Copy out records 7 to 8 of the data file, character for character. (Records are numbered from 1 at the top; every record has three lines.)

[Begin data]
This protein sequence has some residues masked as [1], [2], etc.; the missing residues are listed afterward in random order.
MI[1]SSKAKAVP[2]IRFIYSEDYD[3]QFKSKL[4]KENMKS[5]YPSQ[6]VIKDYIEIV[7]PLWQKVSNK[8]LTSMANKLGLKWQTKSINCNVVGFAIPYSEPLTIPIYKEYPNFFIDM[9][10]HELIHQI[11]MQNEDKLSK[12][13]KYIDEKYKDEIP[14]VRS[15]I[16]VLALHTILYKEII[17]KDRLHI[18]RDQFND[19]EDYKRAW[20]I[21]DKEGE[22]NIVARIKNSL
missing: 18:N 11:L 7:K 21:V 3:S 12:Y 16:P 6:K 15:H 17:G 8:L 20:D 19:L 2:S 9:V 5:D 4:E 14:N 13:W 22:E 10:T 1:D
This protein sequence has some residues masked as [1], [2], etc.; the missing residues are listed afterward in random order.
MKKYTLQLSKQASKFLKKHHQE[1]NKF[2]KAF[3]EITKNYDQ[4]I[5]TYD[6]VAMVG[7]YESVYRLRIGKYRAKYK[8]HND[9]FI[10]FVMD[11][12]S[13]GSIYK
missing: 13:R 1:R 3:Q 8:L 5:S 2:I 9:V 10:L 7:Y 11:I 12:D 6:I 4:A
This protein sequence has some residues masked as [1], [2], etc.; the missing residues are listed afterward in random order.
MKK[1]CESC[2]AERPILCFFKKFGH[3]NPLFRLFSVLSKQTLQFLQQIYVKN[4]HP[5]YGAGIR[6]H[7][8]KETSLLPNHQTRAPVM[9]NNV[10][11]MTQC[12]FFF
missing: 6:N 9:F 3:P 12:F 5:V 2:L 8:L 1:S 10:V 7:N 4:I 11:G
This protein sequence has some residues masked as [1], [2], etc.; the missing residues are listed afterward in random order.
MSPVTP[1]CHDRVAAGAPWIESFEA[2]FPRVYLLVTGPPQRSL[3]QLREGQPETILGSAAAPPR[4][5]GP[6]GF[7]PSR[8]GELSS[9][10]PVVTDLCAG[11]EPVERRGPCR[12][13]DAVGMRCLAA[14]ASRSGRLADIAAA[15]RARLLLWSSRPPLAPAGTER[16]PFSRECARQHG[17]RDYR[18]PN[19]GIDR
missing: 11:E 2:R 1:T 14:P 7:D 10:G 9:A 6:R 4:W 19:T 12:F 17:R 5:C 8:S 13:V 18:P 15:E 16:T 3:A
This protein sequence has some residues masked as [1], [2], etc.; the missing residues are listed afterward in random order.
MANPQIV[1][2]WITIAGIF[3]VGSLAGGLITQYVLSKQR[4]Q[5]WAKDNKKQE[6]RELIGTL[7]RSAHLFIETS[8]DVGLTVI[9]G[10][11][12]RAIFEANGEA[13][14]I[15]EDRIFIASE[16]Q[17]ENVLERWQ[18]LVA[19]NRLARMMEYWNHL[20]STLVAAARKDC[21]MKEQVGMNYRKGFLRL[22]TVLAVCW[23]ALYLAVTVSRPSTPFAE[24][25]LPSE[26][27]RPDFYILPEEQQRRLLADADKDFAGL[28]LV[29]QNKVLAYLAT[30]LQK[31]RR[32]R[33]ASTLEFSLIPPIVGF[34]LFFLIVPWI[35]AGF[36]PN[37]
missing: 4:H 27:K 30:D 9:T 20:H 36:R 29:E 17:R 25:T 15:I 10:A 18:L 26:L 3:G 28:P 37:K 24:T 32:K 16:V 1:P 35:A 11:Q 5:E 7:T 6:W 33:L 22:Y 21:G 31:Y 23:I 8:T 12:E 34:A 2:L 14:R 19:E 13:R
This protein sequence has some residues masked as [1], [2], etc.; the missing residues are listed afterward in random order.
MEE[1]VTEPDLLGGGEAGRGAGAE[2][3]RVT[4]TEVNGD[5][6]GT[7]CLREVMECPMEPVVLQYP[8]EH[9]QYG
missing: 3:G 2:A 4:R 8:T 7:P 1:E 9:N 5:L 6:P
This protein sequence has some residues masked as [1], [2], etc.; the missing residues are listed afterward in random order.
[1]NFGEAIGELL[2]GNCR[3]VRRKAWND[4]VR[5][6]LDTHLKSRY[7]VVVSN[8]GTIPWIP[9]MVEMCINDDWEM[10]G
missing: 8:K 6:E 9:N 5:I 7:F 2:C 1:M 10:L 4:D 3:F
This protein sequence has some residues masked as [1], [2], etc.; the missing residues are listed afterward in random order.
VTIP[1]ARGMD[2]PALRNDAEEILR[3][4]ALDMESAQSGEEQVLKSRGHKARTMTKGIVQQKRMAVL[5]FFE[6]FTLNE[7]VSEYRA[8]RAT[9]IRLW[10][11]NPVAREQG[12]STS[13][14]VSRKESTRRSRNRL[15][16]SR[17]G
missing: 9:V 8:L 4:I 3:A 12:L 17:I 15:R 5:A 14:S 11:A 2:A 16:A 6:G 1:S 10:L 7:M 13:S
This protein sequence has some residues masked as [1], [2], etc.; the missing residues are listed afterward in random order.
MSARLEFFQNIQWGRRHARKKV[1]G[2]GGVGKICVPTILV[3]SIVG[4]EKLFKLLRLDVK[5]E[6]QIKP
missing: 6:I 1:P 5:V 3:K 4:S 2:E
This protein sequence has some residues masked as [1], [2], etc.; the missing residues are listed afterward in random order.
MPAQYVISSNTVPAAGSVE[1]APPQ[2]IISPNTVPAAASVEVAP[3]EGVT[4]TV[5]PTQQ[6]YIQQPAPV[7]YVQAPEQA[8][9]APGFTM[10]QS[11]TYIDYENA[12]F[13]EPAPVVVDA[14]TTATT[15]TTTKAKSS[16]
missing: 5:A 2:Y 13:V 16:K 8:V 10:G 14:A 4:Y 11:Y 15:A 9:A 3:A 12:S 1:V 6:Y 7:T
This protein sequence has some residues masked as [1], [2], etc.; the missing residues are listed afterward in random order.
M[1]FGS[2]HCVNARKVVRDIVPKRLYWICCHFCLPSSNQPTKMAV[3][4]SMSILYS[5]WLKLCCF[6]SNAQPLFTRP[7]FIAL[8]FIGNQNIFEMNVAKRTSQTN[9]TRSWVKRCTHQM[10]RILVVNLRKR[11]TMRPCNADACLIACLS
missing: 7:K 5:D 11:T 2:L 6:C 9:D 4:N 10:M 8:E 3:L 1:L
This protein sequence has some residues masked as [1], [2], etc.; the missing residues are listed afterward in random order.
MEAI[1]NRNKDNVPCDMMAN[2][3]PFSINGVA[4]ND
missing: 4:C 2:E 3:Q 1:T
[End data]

This protein sequence has some residues masked as [1], [2], etc.; the missing residues are listed afterward in random order.
[1]NFGEAIGELL[2]GNCR[3]VRRKAWND[4]VR[5][6]LDTHLKSRY[7]VVVSN[8]GTIPWIP[9]MVEMCINDDWEM[10]G
missing: 8:K 6:E 9:N 5:I 7:F 2:C 1:M 10:L 4:D 3:F
This protein sequence has some residues masked as [1], [2], etc.; the missing residues are listed afterward in random order.
VTIP[1]ARGMD[2]PALRNDAEEILR[3][4]ALDMESAQSGEEQVLKSRGHKARTMTKGIVQQKRMAVL[5]FFE[6]FTLNE[7]VSEYRA[8]RAT[9]IRLW[10][11]NPVAREQG[12]STS[13][14]VSRKESTRRSRNRL[15][16]SR[17]G
missing: 9:V 8:L 4:I 3:A 12:L 17:I 15:R 5:A 14:S 11:A 2:A 16:A 6:G 1:S 10:L 7:M 13:S